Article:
This is a great point. On one of those short yardage situations I would have loved to have seen a true triple option with a quick pitch to the motion man. It didn't happen though and I can't remember them running any kind of options off that motion after game 2. Part of the function is to try and get a read on the defense so it did that. But, if the big value add is getting a defender out of position, if the defense ignores the motion you have to make them pay for it. Otherwise, all the motion does is take away a potential blocker from blocking.

Five star get after it 100 percent Juice Key-Playing. MAN

If Shifflet was supposed to block either of the linebackers on that play he was extremely tentative and took a god-awful angle. A better football player would have easily gotten ahold of one while an elite player might have taken both out by knocking Edmunds back into Motu. So crediting UVa's offense because it was successful against a disinterested Miami team for 3 quarters might be a bit misleading.

UVa is going to be just awful at football things for a while if this kind of play is any indication.

As for the play of VT's front 6, one thing I notice when they're effective is that their hands are winning battles for them. It's good to see that here. Edmunds straight-armed the UVa lineman, prevented him from getting into his chest, cleared the arms, and made the play on Ellis and the lineman stood there helpless.

Historically, you have not seen that from VT linebackers (beating blocks to make tackles). Especially since Hall-Adibi left.

Five star get after it 100 percent Juice Key-Playing. MAN

Yeah... too bad Edmunds will likely play just one more game for VT. Hopefully the guys down the depth chart have similar ability.

Part of me would love to hear your take on whether any of these early NFL candidates has quality tape against high quality opponents (teams and/or individual matchups). For me I'd be very reluctant to leave early if I didn't have some quality evidence that I can play and be successful against the NFL candidates on our schedule. The other part of me thinks these kids deserve their privacy and should just be left to enjoy their bowl experience. And no I am in no way related to Beamer (who loved giving the kids some bowl experience reward), though I would be proud if there were a sliver of similar DNA. Cheers.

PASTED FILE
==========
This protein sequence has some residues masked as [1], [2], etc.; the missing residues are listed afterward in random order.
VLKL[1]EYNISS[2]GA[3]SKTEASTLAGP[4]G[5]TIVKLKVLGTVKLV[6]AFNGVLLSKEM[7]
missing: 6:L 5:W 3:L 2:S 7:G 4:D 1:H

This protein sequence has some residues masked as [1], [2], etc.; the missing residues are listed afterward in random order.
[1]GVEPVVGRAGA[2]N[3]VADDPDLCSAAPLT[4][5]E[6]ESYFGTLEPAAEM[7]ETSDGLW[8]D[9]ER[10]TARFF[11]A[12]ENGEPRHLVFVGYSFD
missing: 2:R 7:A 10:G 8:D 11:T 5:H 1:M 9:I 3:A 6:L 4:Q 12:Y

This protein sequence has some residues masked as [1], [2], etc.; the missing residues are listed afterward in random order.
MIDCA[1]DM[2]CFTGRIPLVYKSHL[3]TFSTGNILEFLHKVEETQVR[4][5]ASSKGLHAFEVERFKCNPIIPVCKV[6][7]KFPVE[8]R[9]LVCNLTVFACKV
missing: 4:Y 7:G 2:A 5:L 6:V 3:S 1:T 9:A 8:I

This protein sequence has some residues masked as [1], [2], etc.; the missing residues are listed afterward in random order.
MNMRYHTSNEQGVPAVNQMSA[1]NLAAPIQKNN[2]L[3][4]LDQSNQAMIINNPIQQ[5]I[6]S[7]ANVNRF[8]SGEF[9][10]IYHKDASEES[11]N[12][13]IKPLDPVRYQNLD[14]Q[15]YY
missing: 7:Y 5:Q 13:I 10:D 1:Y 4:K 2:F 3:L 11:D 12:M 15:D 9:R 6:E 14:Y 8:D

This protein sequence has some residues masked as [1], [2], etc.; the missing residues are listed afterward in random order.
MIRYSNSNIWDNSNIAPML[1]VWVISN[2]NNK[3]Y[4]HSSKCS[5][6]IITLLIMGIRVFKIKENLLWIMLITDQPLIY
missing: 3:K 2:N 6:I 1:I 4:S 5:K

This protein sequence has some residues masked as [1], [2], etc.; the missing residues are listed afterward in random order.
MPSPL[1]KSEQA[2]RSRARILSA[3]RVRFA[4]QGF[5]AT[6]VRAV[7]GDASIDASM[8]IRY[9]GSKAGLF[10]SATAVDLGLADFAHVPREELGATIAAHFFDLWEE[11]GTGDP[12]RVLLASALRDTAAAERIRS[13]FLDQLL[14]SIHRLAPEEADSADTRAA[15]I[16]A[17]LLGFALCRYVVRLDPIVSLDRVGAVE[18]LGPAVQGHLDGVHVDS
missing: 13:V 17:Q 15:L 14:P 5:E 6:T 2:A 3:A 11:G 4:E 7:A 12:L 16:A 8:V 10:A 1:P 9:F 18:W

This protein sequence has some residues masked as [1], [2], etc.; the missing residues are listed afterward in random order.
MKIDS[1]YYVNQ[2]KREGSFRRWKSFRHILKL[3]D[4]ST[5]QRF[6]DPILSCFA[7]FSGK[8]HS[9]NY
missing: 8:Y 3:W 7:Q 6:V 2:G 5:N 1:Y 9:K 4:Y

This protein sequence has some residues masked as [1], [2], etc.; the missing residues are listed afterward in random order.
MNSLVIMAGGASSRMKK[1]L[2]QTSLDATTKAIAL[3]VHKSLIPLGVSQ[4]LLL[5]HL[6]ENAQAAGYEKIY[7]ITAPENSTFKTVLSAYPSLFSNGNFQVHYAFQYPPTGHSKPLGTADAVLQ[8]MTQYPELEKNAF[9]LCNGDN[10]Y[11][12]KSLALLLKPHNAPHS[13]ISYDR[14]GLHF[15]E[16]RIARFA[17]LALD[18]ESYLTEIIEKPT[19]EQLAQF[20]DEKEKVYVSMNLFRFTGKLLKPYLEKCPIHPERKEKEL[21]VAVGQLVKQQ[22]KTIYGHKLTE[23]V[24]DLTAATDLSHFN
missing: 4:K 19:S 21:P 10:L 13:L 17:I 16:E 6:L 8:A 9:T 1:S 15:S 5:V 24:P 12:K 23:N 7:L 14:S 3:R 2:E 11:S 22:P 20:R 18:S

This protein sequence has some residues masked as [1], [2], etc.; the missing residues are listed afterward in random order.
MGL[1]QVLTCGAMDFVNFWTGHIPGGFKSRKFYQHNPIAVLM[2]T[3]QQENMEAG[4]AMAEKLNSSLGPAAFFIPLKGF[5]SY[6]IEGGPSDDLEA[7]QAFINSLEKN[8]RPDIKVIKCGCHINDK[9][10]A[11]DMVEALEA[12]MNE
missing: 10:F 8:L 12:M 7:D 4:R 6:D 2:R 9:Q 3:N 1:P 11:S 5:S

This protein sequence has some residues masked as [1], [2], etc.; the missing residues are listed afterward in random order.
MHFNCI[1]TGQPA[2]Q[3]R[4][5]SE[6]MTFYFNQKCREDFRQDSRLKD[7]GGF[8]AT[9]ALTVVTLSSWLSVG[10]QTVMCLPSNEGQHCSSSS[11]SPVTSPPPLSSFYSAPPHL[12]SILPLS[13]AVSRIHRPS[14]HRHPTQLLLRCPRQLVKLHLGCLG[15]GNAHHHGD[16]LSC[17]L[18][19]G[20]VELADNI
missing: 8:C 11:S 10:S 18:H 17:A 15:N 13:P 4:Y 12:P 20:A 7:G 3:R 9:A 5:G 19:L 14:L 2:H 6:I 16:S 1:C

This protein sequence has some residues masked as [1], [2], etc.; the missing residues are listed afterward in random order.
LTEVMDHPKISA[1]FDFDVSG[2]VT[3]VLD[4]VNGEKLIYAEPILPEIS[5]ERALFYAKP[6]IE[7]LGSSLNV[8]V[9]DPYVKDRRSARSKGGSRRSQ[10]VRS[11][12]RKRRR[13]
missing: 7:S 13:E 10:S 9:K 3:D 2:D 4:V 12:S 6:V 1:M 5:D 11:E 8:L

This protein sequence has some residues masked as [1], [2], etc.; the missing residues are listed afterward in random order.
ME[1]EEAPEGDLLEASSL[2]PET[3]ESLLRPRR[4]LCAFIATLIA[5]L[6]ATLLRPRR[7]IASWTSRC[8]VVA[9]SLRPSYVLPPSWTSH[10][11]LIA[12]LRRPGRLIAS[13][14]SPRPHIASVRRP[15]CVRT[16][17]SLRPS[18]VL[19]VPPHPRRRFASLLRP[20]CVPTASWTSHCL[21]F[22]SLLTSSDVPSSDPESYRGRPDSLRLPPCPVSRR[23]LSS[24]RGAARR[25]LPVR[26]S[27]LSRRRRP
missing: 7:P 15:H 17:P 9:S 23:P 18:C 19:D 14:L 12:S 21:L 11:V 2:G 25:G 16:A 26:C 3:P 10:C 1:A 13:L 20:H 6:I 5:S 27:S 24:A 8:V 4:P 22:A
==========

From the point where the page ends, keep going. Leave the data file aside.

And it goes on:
This is part of why I hope Dax commits, because between him and Rivers, I think we could see that kind of 2-headed beast develop again in the LB crew.

"Some days you’re a horse and some days you’re a horse’s ass. I’ve been a horse’s ass for a little while." - Roy Halladay

some of those clips were just as I remembered - Pure dominance (on occasion) by our offensive line. The Peoples run where he is tackled is one of MANY times that happened this year. I mean he has grass all out in front of him. Call it vision or call it having moves in the open field - that Has got to be a first down or more. I can only hope there are recruits out there seeing some of these moments and thinking they could have taken it to the house. It also is nice to see the offensive line, which is beaten to death on the chat boards, show what it can do at its best - the last two games those guys have gotton it done.

"I play real sports, not trying to be the best at exercising..." - KP

I like that the offense can catch teams with their pants down, even when they aren't physically dominant, which would force the d to cheat one way or another. Seems to me that is a sign of good play design and good play calling. If we can continue improving offensive recruiting to get the physical dominance as well...

French how would you grade out Plantins play in the UVA game? did you like what you saw? future bright? or??

#Bapn ain't EZ

Wanna win put boobie in! Let boobie spin coach!

He wasn't great run blocking (Osterloh was a tick better.) he wasn't getting beaten like Osterloh in pass protection. Ultimately I think Plantin ends up on the right side, with Jackson and Silas D competing at that left tackle spot.

Five star get after it 100 percent Juice Key-Playing. MAN

Completely off topic but there's a brief but hilarious clip on Oscar Bradburn's Instagram of Teller shotgunning a PBR. First, I find it mildly amusing seeing so publicly displayed that side of the players (the normal college kid side) that we rarely see. Second, serious respect for the beer choice. I personally feel that PBR is an underrated choice in light beer.

French, is it just me or does Teller seem to be having a much quieter year this year than the last couple?

better on assignments, not as dominant... that is a fair assessment

Five star get after it 100 percent Juice Key-Playing. MAN